My Q&A with an enthusiastic, young reader
As a new author, it's exciting how many "firsts" I get to experience. Even this website is new, with my first blog entry posted on this day exactly three months ago. And it's thanks to this website that a pleasant surprise awaited for me in my inbox last week, which was yet another first!
I got an email from a student who I'll refer to as M. Their parents found me at a local book signing, and bought M my book as a birthday present. M really enjoyed my book, and was excited to learn I was a new author. So they used my website to connect with me about Wis' Apothecary and the self-publishing process. I guess you could call it my first fan letter haha. But seriously, I'm so glad M loved my book, and it meant so much to hear from them. It made my week!!
M isn't just a young reader, they're an aspiring writer too. So of course I was happy to answer all of their questions, which were not just about my book, but about writing and publishing in general. I think you'll agree that they were well-thought out and excellent questions, and I tried to return in kind with my answers. With M's permission, I've transcribed our back-and-forth as a Q&A for this week's blog post.
M: Are you going to do more vampire content in the future? You said you were going to do another book. Is it going to have more vampire stuff or other species of mythical creatures? I really like vampires a lot and I really enjoyed your take on them too so I was just curious.
A: Yes! We haven’t seen the last of Becca or her storyline. And if vampires exist, you can bet werewolves, dragons and fairies exist. But what about the vampire that turned Becca? There’s a lot left to explore when it comes to vampires. I really like vampires too, and Becca is precious to me.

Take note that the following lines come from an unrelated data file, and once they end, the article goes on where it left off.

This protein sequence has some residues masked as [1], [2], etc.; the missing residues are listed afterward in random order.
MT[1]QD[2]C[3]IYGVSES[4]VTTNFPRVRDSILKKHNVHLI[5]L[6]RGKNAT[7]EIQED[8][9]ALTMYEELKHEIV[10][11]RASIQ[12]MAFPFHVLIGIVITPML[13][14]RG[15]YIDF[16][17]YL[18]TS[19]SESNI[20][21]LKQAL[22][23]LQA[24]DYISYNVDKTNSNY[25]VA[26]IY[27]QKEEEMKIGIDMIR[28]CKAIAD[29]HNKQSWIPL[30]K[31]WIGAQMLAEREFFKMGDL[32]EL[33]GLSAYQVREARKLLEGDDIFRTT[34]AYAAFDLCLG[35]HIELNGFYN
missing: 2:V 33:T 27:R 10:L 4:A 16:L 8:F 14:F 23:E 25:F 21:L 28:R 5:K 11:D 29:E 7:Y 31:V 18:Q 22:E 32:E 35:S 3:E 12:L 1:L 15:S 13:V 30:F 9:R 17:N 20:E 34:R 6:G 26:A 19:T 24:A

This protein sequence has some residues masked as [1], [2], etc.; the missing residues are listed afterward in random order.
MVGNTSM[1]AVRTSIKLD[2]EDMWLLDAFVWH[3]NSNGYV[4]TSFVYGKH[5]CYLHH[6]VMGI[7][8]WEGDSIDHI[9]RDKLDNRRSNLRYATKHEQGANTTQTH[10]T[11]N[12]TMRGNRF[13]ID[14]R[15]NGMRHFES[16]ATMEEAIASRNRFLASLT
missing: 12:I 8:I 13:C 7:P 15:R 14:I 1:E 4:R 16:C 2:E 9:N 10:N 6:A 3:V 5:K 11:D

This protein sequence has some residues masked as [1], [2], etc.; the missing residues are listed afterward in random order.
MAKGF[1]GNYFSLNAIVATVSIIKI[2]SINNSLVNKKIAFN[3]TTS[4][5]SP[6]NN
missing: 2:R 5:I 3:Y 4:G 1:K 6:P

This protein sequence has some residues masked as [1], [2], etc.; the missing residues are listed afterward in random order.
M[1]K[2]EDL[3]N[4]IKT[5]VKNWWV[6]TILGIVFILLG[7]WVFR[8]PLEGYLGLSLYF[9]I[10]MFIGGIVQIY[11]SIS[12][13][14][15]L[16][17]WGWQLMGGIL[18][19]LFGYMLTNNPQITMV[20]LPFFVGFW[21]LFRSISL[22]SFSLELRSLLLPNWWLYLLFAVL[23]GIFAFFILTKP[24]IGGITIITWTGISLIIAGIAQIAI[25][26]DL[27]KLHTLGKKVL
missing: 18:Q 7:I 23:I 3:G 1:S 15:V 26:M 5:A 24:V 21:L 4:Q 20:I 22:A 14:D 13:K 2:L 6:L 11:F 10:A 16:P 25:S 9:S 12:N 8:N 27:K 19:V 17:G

M: Are any of the characters we saw in book one going to come back in book two for more adventures? All of them seemed really interesting and I would love to see more of them, especially the twins and Becca.
A: As I just mentioned, we haven’t seen the last of Becca. This is also true of many of the characters Isabel comes across and befriends. My goal was not just to create a world, but fill it too. If we know Heidi works in a bakery around the corner from Isabel, why wouldn’t see her again? And the twins are too much fun to not bring back.
With that said, I think there are different degrees to which they might appear. These characters won’t always be central to a storyline, and may not appear in every single book. But I hope this is a long series, and I have more ideas than time to write haha. You’re bound to see your favorite characters appear again at some point!
But also, the apothecary is a busy place, and Aramore is filled with all kinds of interesting people. I hope you also look forward to the new characters that will be introduced too!
* (The twins and Becca seem to be favorites for a lot of people, which I love to hear!)
M: Where did you find your cover artist? How does that all work? The cover art is exceptional. I know that's not specifically the story, but come on, they look amazing.
A: His name is Eduardo, and you should definitely give him a follow on Instagram! @abundisart. He’s seriously so talented, and I’m so thankful that I found him. He really brought my characters to life, and I’m obsessed with that cover. I had it printed and its hanging on my wall lol.
I found him on Reddit of all places. There’s a subreddit for artist commissions. I made a post, asking if anyone would be interested in designing me a cover. I got many replies, and after looking at everyone’s portfolios, I hired him to draw me a sample commission of Isabel and Wis. He nailed it, so we moved forward on the cover! You’ll be pleased to know he’s returned for the second cover. I hope to be able to share it soon!